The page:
Last Updated: Apr 27th, 2015 - 11:04:56

Students lend a hand for spring break
By Ashley McLeod, Staff Writer
Mar 24, 2014, 15:41

ASHLEY MCLEOD/HOPEWELL NEWS/NEWS-PATRIOT Rebuilding Together*Tri-Cities volunteers are shown at the home of Lillie Johnson.

HOPEWELL — Homes in the Tri-City area were given a facelift last week when a group of eight students from Greenville, N.C., came and partnered with Rebuilding Together*Tri-Cities.

The eight students came from East Carolina University, and were a part of the Wesley Foundation, a student ministry organization. Instead of relaxing on their spring break, the students decided that helping out others was a better way to spend their free time from their studies.

“They wanted to give a little of themselves to do something worthwhile for somebody else,” said Jeremy Benton, the campus minister of the foundation, who traveled to Hopewell with the students.

The group found the Rebuilding Together*Tri-Cities organization through the United Methodist Church, and decided to come to Hopewell and help out those in need.

The students involved with the renovations were all volunteers who decided to come to the area in order to help repair the homes.

“Personally I really believe in helping out in any way that I can, and that’ what I wanted to do here,” said Bobby Derringer, a junior at ECU who was involved in the renovations.

Rebuilding Together*Tri-Cities began in 1994 as Rebuilding Together Petersburg as a group of people who raised funds to help low-income elderly community members repair their homes. The group decided to branch out, expanding to work in the Tri-Cities, as well as Dinwiddie, Ettrick and Matoaca.

“Our mission is a safe and healthy home for everyone,” said Marilyn Milio, the executive director of the organization. “And our goal is to ensure that the homes are safe, that the homes are not a health risk for the residents,” Milio said.

The organization holds two major projects a year and participates in small projects in between if money is available. Every project is done by community volunteers, or in this case, student volunteers.

Lillie Johnson’ home was one of the projects the students worked on last week. Johnson had called the organization in order to get some help with repairing her home. She was put on the waiting list, and notified in September that her home would be worked on during this project.

The students came to her home for the repairs, which included repainting ceilings and walls. Other repairs done on the home included roof repair, fixing the electricity in one of the rooms, and fixing the roof.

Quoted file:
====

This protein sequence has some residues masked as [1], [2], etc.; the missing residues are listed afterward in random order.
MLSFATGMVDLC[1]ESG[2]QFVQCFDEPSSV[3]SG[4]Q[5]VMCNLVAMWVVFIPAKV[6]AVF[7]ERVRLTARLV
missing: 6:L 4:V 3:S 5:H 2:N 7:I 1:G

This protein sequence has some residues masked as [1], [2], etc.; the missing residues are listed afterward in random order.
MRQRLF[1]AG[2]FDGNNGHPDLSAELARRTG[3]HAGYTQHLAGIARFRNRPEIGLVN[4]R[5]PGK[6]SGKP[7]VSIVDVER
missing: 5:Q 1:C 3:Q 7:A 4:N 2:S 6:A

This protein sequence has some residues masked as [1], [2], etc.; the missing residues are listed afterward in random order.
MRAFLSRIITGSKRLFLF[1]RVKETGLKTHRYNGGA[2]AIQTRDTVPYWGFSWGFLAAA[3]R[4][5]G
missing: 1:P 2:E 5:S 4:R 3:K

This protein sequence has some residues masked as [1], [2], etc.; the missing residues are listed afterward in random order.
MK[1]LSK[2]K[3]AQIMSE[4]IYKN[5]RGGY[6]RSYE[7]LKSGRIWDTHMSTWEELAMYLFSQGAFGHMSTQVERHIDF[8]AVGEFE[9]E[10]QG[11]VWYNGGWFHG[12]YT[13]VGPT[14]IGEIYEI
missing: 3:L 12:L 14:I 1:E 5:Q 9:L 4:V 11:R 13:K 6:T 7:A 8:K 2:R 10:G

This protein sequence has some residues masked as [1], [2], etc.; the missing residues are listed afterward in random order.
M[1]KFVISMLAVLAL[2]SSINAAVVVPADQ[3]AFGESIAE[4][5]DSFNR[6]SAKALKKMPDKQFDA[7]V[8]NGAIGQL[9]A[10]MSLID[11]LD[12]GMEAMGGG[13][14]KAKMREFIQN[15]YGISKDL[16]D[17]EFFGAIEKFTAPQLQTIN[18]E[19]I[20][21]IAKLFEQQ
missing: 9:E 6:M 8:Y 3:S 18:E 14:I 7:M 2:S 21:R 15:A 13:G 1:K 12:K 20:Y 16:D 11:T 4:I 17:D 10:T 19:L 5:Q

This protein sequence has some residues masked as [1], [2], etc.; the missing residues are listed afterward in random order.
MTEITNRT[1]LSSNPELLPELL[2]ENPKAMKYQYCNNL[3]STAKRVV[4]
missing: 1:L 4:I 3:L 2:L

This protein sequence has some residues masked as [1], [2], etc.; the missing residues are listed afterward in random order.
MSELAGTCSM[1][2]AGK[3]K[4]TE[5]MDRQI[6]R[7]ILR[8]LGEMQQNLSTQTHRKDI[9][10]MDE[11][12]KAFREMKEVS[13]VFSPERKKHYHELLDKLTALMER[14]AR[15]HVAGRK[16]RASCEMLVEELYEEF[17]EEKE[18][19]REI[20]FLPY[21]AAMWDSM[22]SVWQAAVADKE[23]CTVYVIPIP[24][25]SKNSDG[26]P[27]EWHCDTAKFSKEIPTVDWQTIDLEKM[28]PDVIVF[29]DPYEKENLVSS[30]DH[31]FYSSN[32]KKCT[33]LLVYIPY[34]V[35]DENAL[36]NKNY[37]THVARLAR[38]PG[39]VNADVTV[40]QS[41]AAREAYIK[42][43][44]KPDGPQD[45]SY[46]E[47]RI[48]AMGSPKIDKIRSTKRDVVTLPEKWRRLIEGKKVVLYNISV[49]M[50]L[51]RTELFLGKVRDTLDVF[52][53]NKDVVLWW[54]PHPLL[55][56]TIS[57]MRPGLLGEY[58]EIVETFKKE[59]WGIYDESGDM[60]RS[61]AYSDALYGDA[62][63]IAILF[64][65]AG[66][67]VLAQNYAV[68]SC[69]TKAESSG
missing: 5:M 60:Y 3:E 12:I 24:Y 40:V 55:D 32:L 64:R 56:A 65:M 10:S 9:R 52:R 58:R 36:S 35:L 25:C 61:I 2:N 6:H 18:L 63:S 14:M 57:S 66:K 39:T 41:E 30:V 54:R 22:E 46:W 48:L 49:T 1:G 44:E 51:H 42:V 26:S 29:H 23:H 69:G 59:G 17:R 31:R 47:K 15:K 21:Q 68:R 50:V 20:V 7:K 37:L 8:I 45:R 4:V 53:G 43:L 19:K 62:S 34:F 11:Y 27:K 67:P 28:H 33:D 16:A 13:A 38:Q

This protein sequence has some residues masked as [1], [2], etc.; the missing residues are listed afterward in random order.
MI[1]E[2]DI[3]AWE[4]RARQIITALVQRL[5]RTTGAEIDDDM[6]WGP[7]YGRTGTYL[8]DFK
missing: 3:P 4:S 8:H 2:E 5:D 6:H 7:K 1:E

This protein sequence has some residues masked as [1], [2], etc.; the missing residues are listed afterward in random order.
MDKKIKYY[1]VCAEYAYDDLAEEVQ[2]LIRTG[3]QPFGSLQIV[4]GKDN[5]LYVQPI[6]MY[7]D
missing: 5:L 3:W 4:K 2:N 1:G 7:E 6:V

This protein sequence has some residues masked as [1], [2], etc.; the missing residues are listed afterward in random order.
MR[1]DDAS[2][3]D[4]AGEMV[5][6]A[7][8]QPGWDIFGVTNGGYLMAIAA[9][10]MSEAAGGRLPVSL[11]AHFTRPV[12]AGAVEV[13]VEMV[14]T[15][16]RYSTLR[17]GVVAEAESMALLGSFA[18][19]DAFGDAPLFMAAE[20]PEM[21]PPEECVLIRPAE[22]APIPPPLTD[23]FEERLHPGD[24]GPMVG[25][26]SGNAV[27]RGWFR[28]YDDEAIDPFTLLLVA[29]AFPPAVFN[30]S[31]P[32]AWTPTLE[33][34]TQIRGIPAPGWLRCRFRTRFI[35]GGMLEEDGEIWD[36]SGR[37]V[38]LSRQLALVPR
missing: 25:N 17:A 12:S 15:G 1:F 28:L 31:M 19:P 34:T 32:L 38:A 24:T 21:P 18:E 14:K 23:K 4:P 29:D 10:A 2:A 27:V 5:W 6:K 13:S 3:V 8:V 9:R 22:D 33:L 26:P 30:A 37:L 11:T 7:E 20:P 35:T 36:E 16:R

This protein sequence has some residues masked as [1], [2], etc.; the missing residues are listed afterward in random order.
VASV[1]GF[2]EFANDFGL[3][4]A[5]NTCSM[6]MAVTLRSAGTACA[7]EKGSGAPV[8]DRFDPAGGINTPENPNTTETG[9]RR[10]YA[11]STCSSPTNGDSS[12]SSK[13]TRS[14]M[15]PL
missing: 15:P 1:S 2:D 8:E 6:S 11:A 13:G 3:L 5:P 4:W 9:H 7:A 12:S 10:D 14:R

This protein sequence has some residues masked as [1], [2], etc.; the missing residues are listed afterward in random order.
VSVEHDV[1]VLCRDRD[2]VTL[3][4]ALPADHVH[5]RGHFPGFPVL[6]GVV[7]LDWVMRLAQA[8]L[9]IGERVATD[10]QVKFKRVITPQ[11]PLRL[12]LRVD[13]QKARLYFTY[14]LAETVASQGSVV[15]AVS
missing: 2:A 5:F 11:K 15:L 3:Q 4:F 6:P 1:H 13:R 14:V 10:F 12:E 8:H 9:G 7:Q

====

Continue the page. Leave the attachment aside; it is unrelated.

“They were such a nice group of young folks, you didn’t even know that they were here,” Johnson said.

The students spent their spring break helping at different sites, doing work similar to that done at the Johnson home. This work also included completely repairing a hole in the floor. One student, Henry Phoenix, came in handy for this operation.

Phoenix, a construction major at ECU, was able to completely repair the hole for the resident due to his experience in his courses at the school. His trip to Hopewell gave him experience in his field of study, and at the same time a way to give back to the community.

“I’ve always enjoyed doing mission work and doing construction. It’ what I’m going into, so it was fitting that the best way I could help people was through doing construction and mission work,” Phoenix said.

The group of visiting students was able to stay in Hopewell at First Baptist Church. Because of them, community members now have improved homes which are safer to live in.

Rebuilding Together*Tri-Cities will be completing more projects in the future, and is fueled by volunteers. The organization is always looking for volunteers, such as this group from ECU. Without the help of volunteers, the organization would not be able to complete its mission.

“These homes would never have been spruced and fixed up if it weren’t for these wonderful young adults. This has been absolutely perfect,” Milio said.

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